Review of The Book Thief at Bolton Octagon.
The world premiere of a new musical, an adaptation of a best-selling book, and the largest scale show staged in the new building – The Book Thief is obviously a big deal for Bolton Octagon. Yet there is no sign of any nerves in director Lotte Wakeham’s ambitious and well put together production.
Based on Markus Zusak’s novel, the show follows the story of Liesel, a young girl growing up amidst the turmoil of Nazi Germany. Her fascination with books is encouraged by her foster father Hans. As well as teaching her to read, he also helps her to begin to understand the power of words.
When Hans and his wife agree to secretly shelter a young Jewish boxer within their home, Liesel develops a strong bond with him. He encourages her to write, and their growing friendship shapes her perspective on life.
It’s clear from the programme notes (and Jodi Picoult’s recent interview on Front Row) that the musical’s writing team see many thematic parallels between their source material and contemporary society, particularly the Trump era and America’s febrile political situation. However, if such thoughts were at the forefront of the team’s creative process, they are only lightly alluded to within the show. Their focus remains on Zusak’s original story, and it’s left to the audience to draw any additional conclusions.
One of the production’s strengths is that despite it being a musical, the main characters have depth. Particularly the roles of Liesel’s foster parents Hans and Rosa Hubermann, in which Jack Lord and Danielle Henry deliver wonderfully rich performances.
Director Lotte Wakeham also extracts perfectly pitched contributions from her young company – just the right side of cute, but also in tune with the emotional depths of the story. As Liesel, Niamh Palmer (sharing the role with Bea Glancy) confidently engages the audience in the twists and turns of her character’s journey.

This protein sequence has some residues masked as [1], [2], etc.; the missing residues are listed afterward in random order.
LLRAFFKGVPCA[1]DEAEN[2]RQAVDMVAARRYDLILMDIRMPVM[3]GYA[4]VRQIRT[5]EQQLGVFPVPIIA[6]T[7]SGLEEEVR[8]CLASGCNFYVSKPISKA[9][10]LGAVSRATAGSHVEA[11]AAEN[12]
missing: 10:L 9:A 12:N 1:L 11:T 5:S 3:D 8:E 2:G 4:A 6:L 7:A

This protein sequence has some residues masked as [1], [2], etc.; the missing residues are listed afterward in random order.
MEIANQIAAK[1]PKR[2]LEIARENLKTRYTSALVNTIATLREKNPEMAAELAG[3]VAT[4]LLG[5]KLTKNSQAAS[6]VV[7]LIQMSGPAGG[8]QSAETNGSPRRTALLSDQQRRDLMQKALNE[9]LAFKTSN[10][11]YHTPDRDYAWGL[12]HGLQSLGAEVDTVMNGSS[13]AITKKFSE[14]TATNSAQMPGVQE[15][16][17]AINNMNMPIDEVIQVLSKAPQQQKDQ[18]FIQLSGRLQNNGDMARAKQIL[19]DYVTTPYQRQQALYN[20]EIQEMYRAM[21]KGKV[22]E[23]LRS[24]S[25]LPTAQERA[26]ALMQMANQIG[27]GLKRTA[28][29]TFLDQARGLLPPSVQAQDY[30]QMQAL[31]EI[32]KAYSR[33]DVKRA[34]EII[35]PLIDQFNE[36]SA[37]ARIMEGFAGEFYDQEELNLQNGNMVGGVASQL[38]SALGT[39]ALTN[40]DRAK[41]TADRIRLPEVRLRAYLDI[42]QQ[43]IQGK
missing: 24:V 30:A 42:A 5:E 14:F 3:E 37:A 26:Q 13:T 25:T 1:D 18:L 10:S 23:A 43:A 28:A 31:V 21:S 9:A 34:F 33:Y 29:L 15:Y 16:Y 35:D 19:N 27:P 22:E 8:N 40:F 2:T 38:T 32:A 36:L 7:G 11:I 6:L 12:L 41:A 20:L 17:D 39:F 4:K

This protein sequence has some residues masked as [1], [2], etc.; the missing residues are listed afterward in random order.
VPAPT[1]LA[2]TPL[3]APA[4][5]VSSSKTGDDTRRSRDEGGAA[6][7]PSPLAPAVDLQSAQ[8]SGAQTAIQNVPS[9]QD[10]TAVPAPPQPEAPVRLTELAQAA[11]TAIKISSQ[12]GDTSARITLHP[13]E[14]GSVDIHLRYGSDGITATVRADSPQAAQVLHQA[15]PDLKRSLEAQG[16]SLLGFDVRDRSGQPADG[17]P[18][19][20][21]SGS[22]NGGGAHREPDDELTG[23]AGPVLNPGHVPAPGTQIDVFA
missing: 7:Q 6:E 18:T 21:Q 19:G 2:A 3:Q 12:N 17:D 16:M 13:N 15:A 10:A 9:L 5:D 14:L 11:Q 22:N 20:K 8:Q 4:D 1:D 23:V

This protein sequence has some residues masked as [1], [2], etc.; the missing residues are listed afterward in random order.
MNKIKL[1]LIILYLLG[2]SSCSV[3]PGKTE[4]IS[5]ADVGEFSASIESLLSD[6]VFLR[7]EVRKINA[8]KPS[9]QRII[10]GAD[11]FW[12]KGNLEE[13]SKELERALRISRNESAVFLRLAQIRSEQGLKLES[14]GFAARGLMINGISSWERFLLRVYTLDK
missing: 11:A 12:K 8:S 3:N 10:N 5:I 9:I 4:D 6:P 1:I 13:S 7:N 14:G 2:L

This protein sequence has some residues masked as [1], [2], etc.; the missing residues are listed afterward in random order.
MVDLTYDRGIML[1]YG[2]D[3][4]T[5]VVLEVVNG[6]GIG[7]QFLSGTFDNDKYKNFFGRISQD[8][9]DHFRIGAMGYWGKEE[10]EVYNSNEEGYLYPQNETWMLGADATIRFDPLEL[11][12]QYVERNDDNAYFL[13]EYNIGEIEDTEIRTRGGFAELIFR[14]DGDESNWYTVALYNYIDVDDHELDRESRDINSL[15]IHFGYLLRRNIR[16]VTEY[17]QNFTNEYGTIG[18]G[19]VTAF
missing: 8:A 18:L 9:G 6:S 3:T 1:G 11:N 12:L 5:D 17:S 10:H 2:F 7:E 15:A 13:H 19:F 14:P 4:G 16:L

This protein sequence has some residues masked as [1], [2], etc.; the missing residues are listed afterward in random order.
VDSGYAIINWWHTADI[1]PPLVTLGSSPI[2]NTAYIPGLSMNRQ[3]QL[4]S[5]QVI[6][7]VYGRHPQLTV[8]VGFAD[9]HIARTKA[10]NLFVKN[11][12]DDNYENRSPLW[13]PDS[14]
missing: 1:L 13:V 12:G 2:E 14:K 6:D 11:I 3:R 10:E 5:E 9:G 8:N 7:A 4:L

Musically, it’s a pleasingly diverse offering, drawing on influences from classical, to swing, and even Bavarian oompah. There are some memorable tunes in the mix, and the reprise of several of them later in the show no doubt helps reinforce any ability to linger in the audience’s minds post-show. Notably, one song, ‘Hello Stars’, is reprised to good effect, with each appearance adding new layers and finding new meaning in its deceptively simple lyrics.
Designers Good Teeth’s set draws the eye to the full height of the theatre, with an almost skeletal library of books stretching upwards from a narrow balcony. Faded fragments of pages appear to be plastered across the stage walls, their edges burnt or torn.
An assortment of large suitcases makes several appearances, but the production itself travels light. Props are used minimally, with the main performance area left clutter-free to accommodate the large ensemble who move through the space with skillfully choreographed fluidity.
While each of the cast have a main role, they are also called upon to play minor characters, populate crowd scenes, or be part of some imaginative set pieces – fluttering a flock of books invitingly, steering a fast-flowing boxing ring rope, or bringing Liesel’s stories to life with puppetry.
Undoubtedly the writing team have their sights set on a continued life for their musical, and larger venues (both here and in America). Some of the show’s ensemble scenes already have the potential to be scaled up to accommodate those ambitions.
Wakeham however has wisely focused her efforts on the here and now, and “making it right for the Octagon”. Bolton may not yet be Off Broadway but that doesn’t stop the production and its hard-working cast from aiming high, creating a polished yet very moving show that is a real treat for local audiences.
Performance seen on 22 September 2022.
Price – tickets from £15.
Images by Pamela Raith.